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# Abstract Algebra

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1. Let S_3 be the symmetric group of degree 3. Final all the subgroups of S_3.

Let g=

and let f=

Then S_3 = {identity, f, g, f^2, fg, gf}

I first found the cyclic subgroups:

(identity) = {identity}
(f) = (f^2) = {identity, f, f^2}
(g) = {identity, g}
(fg) = {identity, fg}
(gf) = {identity, gf}

My professor told me how to find the rest of the subgroups...he said that these (the cyclic subgroups and S_3 itself) were actually the only subgroups of S_3 and showed me how to prove that there weren't any other. He said it was alot easier than trying to randomly check if there were any other subgroups. I thought his proof made sense to me at first, but then I got confused again...so can anybody try to clarify it for me. This was his answer:

In order for form a new subgroup, we need to take one element from (f) and one element from the rest of the cyclic groups. Then (of course) we will still need to check those possibilities. After checking all the possibilities, we will know that there are no other subgroups. What confuses me is...why do we have to choose one from (f) and one from the rest? For instance, why don't we choose one from (g) and one from the rest?
2. (Original post by Artus)
Let be the symmetric group of degree 3. Find all all the subgroups of .
I would prove the assertion that is a proper subgroup of if and only if is cyclic. I would do this using the subgroup test.

Firstly, show that any cyclic subset of is a subgroup.

Secondly, we use proof by contradiction. Assuming the group is not cyclic then we argue that it must be .

Note: The contradiction here comes from the fact that we must have a 'proper' subgroup of .

I hope that helps.

Darren

3. (Original post by DPLSK)
I would prove the assertion that is a proper subgroup of if and only if is cyclic. I would do this using the subgroup test.

Firstly, show that any cyclic subset of is a subgroup.

Secondly, we use proof by contradiction. Assuming the group is not cyclic then we argue that it must be .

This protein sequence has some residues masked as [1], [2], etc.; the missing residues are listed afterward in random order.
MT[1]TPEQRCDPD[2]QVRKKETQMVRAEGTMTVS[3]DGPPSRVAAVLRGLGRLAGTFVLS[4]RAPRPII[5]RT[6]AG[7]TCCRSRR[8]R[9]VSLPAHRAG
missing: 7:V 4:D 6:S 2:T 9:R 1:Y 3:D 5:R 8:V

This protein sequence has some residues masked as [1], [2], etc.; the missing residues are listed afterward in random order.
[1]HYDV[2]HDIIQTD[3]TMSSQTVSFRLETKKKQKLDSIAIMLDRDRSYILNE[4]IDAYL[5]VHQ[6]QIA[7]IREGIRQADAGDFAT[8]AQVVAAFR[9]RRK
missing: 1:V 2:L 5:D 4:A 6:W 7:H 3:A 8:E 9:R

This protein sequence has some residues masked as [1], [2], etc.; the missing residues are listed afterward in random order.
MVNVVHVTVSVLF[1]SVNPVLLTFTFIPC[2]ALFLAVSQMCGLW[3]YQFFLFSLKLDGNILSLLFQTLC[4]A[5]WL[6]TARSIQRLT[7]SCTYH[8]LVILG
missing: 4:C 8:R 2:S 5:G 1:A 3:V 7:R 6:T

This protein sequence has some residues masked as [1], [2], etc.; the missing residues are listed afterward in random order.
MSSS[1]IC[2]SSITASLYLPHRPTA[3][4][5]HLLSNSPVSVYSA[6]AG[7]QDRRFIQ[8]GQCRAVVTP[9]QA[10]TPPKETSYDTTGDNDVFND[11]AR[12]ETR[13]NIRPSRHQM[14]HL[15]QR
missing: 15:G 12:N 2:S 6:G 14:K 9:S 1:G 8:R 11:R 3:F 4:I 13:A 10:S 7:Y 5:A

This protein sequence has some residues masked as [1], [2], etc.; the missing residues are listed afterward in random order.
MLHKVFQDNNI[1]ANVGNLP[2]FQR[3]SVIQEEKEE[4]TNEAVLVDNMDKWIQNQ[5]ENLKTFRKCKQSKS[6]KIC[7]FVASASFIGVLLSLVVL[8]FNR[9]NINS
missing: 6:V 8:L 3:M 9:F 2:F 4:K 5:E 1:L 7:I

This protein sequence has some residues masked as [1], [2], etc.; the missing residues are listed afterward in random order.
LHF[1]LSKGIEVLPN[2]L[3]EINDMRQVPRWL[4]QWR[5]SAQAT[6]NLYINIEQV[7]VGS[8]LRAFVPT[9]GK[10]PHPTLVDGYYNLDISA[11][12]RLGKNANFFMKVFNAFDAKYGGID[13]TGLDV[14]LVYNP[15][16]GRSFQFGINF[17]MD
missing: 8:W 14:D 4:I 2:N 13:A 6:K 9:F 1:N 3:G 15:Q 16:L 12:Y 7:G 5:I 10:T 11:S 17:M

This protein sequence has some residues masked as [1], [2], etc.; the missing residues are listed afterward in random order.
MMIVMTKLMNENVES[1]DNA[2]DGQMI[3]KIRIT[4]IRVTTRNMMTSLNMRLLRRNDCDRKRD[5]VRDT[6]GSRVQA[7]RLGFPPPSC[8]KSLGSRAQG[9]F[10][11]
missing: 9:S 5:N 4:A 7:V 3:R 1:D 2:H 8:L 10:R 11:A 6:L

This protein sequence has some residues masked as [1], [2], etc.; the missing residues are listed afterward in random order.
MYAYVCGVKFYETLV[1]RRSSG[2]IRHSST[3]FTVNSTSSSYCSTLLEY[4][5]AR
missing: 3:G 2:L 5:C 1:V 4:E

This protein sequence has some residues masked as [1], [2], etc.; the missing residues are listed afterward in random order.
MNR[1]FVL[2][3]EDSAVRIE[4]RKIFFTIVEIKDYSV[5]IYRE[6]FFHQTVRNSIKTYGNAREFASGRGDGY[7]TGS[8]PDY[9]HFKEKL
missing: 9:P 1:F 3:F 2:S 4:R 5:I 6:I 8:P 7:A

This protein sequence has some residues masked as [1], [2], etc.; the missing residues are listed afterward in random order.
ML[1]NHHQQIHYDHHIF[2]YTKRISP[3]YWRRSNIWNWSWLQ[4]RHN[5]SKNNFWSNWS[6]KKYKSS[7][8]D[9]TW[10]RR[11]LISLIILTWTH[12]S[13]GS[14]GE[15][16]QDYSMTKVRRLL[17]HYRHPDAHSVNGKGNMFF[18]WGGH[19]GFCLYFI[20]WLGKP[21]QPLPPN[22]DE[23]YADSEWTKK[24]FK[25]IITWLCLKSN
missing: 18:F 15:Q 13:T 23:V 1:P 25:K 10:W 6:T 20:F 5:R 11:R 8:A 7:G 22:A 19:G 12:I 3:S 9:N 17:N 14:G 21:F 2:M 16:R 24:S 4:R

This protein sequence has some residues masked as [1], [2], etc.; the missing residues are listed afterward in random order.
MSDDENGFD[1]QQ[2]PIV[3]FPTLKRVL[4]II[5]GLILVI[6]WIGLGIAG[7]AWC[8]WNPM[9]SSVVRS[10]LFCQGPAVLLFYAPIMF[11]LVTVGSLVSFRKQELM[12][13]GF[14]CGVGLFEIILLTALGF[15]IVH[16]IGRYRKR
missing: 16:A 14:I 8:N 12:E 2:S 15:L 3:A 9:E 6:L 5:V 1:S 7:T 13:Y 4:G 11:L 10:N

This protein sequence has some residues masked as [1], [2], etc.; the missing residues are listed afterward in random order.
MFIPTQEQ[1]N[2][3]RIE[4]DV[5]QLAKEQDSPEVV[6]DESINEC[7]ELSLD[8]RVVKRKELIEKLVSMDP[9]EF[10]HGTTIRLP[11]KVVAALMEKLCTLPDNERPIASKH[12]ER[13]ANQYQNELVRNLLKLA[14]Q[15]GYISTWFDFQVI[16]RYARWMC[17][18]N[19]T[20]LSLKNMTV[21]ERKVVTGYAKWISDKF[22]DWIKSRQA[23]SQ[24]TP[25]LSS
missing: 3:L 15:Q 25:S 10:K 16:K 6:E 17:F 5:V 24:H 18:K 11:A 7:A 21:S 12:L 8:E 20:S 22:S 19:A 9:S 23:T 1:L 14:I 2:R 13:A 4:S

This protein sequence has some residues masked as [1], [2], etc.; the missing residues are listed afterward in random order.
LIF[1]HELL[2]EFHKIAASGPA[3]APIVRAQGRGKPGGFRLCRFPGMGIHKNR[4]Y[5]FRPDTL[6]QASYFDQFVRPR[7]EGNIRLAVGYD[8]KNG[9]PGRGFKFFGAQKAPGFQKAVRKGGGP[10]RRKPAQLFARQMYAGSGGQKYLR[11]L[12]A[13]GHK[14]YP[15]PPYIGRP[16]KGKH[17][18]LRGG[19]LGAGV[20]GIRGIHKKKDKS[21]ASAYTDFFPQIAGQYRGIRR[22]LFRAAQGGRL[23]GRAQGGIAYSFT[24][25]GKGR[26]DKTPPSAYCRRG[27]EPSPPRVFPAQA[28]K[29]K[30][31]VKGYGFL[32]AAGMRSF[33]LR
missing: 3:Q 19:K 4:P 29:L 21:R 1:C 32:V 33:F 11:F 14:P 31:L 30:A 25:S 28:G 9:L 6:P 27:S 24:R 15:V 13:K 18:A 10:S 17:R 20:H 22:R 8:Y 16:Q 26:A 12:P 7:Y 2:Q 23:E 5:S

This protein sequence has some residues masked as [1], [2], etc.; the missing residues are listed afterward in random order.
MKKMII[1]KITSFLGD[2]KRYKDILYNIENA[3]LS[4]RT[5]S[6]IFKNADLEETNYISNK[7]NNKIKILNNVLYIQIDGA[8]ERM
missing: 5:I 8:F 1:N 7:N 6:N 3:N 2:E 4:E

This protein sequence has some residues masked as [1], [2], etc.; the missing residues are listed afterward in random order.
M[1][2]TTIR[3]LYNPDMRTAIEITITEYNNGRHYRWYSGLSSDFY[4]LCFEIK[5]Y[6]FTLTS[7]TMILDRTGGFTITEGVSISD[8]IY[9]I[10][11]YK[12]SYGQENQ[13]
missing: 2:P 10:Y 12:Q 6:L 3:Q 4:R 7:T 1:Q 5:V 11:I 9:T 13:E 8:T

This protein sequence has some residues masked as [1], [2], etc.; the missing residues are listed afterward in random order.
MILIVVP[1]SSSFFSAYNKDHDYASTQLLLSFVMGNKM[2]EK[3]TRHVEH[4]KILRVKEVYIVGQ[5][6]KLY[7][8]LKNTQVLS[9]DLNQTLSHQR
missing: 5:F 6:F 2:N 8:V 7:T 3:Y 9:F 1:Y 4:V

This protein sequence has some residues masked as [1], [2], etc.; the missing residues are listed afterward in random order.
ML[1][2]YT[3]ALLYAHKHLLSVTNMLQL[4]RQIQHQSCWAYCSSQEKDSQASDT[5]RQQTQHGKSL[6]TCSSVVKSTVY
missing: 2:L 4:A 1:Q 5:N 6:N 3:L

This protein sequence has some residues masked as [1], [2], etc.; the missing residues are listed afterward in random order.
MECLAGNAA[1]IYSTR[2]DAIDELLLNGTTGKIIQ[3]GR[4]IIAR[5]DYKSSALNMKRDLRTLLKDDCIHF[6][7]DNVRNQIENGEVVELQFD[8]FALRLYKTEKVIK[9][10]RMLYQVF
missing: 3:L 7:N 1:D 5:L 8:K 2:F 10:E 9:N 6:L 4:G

Note: The contradiction here comes from the fact that we must have a 'proper' subgroup of .

I hope that helps.

Darren

Thanks for your answer. For the link that you gave me, it says "is not very tough to see that adjoining to any cyclic subgroup of order 2 an element
of order 3 or to any cyclic subgroup of order 3 an element of order 2 will yield the whole group S3". But then we are not considering the subgroups generated by adjoining an element from order 2 and another element from another order 2 subgroup. Is it ok if you explain why?

Thanks
4. I'd want some justification about why you can ignore the "2 elements of order 2" case, too. One route: if x, y and e are all distinct and x, y are of order 2, show that xy is distnct from any of e, x, y. So the subgroup generated by x and y is of size at least 4. Then by Lagrange...
5. (Original post by DFranklin)
I'd want some justification about why you can ignore the "2 elements of order 2" case, too. One route: if x, y and e are all distinct and x, y are of order 2, show that xy is distnct from any of e, x, y. So the subgroup generated by x and y is of size at least 4. Then by Lagrange...

But I still have a question. So if the subgroup is {e, x, y, xy} and has 4 distinct elmenents, then it cannot be a subgroup by Lagrange's Theorem. BUT what if xy=x or xy=y? How can we be sure that xy or yx is not equal to x or y or e...?
6. Show xy isn't e, then show xy isn't x or y.
7. (Original post by Artus)
Thanks for your answer. For the link that you gave me, it says "is not very tough to see that adjoining to any cyclic subgroup of order 2 an element of order 3 or to any cyclic subgroup of order 3 an element of order 2 will yield the whole group S3". But then we are not considering the subgroups generated by adjoining an element from order 2 and another element from another order 2 subgroup. Is it ok if you explain why?

Thanks
I think you can see just by inspection that you'd lose the identity element in every case, something which you don't want to happen.

Darren
8. (Original post by DPLSK)
I think you can see just by inspection that you'd lose the identity element in every case, something which you don't want to happen.

Darren
But I woudn'tloose the identity if I chose, say, g and gf since g^2=identity
9. (Original post by Artus)
But I wouldn't lose the identity if I chose, say, g and gf since g^2=identity
Consider the following.

where and are two 2-cycles (which do not give the identity).

If then we simply get .

If then we lose the identity.

This is because the identity is mapped to and is mapped to .

doesn't give the identity since .

I hope this helps.

Darren

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